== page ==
What is a 'Pareto Improvement'

Under the rubric of neoclassical economic theory, a Pareto improvement occurs when a change in allocation harms no one and helps at least one person, given an initial allocation of goods for a set of persons. The theory suggests that Pareto improvements will keep enhancing value to an economy until it achieves a Pareto equilibrium, where no more Pareto improvements can be made.

BREAKING DOWN 'Pareto Improvement'

Named after Vilfredo Pareto (1848-1923), and Italian economist and political scientist also renowned for the Pareto Principle, a Pareto improvement in a macro sense is an action that leads to an economic benefit without making someone worse off. Given an initial allocation of goods or resources for a set of individuals, if a change in resources benefits at least one person while harming no one else, a Pareto improvement has been made. These improvements can continue to a point where the allocation is Pareto efficient - that is, when no more changes can be made to the allocation without making someone worse off.

Pareto in Practice

Aside from applications in economics, the concept of Pareto improvements can be found in the fields of life sciences and engineering - in any academic discipline where trade-offs are simulated and studied to determine the number and type of reallocation of resource variables necessary to achieve Pareto equilibrium. In the business world, factory managers may run Pareto improvement trials in which, for example, they reallocate labor resources to try to boost productivity of assembly workers without decreasing productivity of the packing and shipping workers.

Pareto Critique

Pareto improvements, along with Pareto efficiency, are criticized in the realm of political economy because they do not address issues of welfare among different groups of people. Pareto improvements inform only steps to reach an efficient state, not necessarily an 'equitable' one that decision-makers in a democratic political economy strive to move society toward. If the wealthy class of a society is made better off without hurting the poor through a reallocation of a resource, then a Pareto improvement has been made. However, the economic status of the poor did not get better.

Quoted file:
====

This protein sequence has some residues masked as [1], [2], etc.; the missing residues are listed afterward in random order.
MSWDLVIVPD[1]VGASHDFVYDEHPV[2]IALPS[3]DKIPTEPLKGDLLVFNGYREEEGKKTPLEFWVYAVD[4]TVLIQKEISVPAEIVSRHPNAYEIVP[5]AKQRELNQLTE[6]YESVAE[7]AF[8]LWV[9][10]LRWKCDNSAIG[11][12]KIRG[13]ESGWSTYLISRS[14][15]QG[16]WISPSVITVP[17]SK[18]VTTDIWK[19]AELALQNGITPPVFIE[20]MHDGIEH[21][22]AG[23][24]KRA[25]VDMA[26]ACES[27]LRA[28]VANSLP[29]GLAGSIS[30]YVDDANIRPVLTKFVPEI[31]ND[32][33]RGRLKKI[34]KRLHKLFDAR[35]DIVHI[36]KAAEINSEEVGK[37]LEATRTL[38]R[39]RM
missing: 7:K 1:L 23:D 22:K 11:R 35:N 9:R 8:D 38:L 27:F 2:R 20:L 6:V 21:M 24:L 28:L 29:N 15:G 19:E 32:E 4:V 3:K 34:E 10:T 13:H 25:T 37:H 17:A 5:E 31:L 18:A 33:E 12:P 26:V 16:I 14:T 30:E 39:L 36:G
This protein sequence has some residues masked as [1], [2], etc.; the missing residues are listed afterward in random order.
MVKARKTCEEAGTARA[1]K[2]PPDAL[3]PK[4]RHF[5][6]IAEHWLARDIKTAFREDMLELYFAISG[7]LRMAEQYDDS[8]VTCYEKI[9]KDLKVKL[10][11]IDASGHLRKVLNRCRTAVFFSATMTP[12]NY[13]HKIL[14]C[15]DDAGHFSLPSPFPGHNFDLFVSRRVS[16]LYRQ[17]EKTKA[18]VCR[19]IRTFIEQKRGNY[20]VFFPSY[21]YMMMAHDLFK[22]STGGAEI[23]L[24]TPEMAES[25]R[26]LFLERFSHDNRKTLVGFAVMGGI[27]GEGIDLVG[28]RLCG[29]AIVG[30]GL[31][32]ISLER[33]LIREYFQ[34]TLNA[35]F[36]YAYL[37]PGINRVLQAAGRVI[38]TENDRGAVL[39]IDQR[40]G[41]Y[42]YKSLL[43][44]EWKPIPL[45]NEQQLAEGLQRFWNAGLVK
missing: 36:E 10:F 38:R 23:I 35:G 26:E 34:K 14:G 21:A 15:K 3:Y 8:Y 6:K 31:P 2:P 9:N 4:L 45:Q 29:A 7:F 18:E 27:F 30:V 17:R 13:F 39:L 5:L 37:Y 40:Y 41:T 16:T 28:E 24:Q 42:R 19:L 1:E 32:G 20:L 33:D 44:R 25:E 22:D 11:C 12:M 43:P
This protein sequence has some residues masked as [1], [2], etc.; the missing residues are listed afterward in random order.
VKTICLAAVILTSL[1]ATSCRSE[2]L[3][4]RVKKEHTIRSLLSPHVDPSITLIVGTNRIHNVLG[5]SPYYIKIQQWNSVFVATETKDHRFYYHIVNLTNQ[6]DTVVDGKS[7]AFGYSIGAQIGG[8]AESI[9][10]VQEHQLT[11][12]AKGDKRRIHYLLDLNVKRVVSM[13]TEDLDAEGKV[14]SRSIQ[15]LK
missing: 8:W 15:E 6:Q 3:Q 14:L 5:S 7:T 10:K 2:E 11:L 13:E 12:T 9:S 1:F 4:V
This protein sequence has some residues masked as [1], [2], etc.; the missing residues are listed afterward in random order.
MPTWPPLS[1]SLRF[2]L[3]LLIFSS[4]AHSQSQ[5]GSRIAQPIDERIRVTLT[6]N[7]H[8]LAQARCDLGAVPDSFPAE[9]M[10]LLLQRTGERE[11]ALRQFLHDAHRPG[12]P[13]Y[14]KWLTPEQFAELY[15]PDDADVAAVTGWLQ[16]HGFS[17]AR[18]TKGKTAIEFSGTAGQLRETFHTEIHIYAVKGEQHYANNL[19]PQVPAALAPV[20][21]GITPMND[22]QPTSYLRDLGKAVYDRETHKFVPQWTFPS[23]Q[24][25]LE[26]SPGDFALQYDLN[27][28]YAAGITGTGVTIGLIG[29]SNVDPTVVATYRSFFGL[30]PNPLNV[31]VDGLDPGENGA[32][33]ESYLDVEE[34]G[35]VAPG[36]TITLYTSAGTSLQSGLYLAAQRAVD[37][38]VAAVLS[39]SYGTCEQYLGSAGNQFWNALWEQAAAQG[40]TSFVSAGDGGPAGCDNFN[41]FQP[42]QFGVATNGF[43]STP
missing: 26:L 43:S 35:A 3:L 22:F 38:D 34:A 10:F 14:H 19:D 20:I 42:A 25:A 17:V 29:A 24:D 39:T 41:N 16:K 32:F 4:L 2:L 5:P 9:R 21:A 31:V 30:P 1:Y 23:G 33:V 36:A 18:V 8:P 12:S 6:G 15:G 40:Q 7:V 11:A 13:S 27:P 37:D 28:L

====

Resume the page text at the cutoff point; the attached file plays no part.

1. Pareto Principle

    A principle, named after economist Vilfredo Pareto, that specifies ...
  2. 80-20 Rule

    The 80-20 rule, a rule of thumb often applied to business, states ...
  3. Equity-Efficiency Tradeoff

    An economic situation in which there is a perceived tradeoff ...
  4. Efficiency Principle

    An economic theory that states that the greatest benefit to society ...
  5. Maurice Allais

    A French economist who won the 1988 Nobel Prize in Economics ...
  6. Neoclassical Growth Theory

    The neoclassical growth theory is an economic concept where equilibrium ...
Related Articles
  1. Investing

    Explaining Pareto Efficiency

    Pareto efficiency is an economic state where resources are allocated in the most efficient manner.
  2. Personal Finance

    The Pareto Principle And Savings

    Here's how you can implement the Pareto principle in your everyday life to improve your financial standing.
  3. Small Business

    Time Management Practices to Master Before Starting Your Own Business

    Learn how Pareto analysis, the ABC method, the Eisenhower method and the POSEC method can help small business owners effectively manage their time.
  4. Financial Advisor

    Why Young Investors Should Become Market Agnostic

    Too many inexperienced investors are reactive when it comes to their markets and investments, which can undermine financial goals.
  5. Insights

    4 Reasons Why Irrational Exuberance Lasts

    20 years ago, Alan Greenspan gave his famous "irrational exuberance" speech, but asset bubbles take a long time to pop.
  6. Investing

    What Is Tactical Asset Allocation?

    Here's how tactical asset allocation, an extension of strategic asset allocation, works.
  7. Investing

    Strategic Asset Allocation to Rebalance Portfolios

    This involves setting allocations for various asset classes, then yearly rebalancing the portfolio when it deviates from the initial settings.
  1. How do property rights affect externalities and market failure?

    Most economic externalities can be efficiently solved through a system of private property rights, where costs and benefits ... Read Answer >>
  2. How can I use asset allocation to properly diversify my portfolio?

    Understand how asset allocation works, and learn how you can use asset allocation to diversify your investment portfolio ... Read Answer >>
Hot Definitions
  1. Entrepreneur

    An Entrepreneur is an individual who founds and runs a small business and assumes all the risk and reward of the venture. ...
  2. Money Market

    The money market is a segment of the financial market in which financial instruments with high liquidity and very short maturities ...
  3. Perfect Competition

    Pure or perfect competition is a theoretical market structure in which a number of criteria such as perfect information and ...
  4. Compound Interest

    Compound Interest is interest calculated on the initial principal and also on the accumulated interest of previous periods ...
  5. Income Statement

    A financial statement that measures a company's financial performance over a specific accounting period. Financial performance ...
  6. Leverage Ratio

    A leverage ratio is any one of several financial measurements that look at how much capital comes in the form of debt, or ...
Trading Center